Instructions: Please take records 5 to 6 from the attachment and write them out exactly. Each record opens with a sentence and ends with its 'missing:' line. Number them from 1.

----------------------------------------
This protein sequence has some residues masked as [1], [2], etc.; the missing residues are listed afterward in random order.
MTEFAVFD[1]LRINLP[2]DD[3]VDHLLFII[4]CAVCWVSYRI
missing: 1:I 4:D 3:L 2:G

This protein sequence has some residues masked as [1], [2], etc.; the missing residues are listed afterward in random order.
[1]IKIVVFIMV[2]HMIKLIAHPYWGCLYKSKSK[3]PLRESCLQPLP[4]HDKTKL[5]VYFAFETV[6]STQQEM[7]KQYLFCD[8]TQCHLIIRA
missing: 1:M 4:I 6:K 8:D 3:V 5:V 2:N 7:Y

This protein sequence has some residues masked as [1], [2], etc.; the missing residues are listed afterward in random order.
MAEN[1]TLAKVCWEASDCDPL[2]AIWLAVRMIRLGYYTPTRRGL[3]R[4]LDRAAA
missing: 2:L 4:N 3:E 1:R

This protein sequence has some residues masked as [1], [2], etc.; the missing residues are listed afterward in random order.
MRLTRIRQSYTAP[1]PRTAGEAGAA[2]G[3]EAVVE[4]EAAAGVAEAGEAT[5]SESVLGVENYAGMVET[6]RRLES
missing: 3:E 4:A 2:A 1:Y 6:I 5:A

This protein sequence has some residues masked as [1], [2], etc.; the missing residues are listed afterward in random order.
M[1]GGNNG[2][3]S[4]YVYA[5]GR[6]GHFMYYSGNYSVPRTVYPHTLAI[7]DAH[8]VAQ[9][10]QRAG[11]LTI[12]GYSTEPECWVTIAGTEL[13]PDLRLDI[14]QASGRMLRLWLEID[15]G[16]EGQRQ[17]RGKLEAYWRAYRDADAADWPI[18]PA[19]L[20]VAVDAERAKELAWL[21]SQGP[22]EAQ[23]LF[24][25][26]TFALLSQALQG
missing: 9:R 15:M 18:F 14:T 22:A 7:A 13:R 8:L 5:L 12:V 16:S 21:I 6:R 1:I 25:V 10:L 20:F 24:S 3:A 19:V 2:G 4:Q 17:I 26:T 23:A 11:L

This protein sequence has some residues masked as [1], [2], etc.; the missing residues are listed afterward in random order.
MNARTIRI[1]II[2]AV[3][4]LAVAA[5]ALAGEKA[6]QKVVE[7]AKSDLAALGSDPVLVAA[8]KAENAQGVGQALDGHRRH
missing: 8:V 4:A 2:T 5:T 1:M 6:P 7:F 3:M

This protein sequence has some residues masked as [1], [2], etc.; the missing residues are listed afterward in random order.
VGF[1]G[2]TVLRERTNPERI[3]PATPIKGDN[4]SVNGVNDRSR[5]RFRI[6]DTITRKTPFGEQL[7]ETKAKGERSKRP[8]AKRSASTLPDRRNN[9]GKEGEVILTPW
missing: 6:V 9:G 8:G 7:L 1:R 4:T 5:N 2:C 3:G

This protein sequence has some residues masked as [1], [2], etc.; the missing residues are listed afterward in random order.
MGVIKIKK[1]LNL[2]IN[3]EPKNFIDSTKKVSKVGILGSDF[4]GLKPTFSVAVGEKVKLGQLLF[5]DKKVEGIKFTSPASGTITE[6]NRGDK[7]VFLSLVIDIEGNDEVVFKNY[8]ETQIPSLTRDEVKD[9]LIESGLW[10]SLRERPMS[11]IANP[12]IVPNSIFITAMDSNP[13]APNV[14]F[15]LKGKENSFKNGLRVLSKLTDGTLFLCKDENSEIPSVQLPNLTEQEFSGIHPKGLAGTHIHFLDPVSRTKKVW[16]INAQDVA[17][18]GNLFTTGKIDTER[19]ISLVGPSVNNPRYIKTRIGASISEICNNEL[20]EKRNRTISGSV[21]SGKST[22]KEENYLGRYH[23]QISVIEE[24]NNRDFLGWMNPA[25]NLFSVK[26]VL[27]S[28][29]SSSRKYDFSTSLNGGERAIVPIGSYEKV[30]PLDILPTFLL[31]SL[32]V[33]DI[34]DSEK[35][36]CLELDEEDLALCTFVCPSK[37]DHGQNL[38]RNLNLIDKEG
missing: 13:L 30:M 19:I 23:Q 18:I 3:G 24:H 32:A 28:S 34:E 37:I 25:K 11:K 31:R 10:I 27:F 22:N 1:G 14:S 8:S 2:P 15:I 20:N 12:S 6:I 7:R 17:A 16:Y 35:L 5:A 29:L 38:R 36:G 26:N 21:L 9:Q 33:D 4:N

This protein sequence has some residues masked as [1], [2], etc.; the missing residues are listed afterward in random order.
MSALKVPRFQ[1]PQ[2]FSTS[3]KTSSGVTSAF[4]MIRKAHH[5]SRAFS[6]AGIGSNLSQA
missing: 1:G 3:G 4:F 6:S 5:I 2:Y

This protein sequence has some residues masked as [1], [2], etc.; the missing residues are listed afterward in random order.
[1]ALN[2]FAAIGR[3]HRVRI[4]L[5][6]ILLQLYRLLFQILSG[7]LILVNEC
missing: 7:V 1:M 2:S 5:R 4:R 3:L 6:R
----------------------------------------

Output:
This protein sequence has some residues masked as [1], [2], etc.; the missing residues are listed afterward in random order.
M[1]GGNNG[2][3]S[4]YVYA[5]GR[6]GHFMYYSGNYSVPRTVYPHTLAI[7]DAH[8]VAQ[9][10]QRAG[11]LTI[12]GYSTEPECWVTIAGTEL[13]PDLRLDI[14]QASGRMLRLWLEID[15]G[16]EGQRQ[17]RGKLEAYWRAYRDADAADWPI[18]PA[19]L[20]VAVDAERAKELAWL[21]SQGP[22]EAQ[23]LF[24][25][26]TFALLSQALQG
missing: 9:R 15:M 18:F 14:T 22:A 7:A 13:R 8:L 5:L 12:V 16:S 21:I 6:R 1:I 25:V 10:L 20:F 24:S 3:A 19:V 2:G 4:Q 17:I 26:T 23:A 11:L

This protein sequence has some residues masked as [1], [2], etc.; the missing residues are listed afterward in random order.
MNARTIRI[1]II[2]AV[3][4]LAVAA[5]ALAGEKA[6]QKVVE[7]AKSDLAALGSDPVLVAA[8]KAENAQGVGQALDGHRRH
missing: 8:V 4:A 2:T 5:T 1:M 6:P 7:F 3:M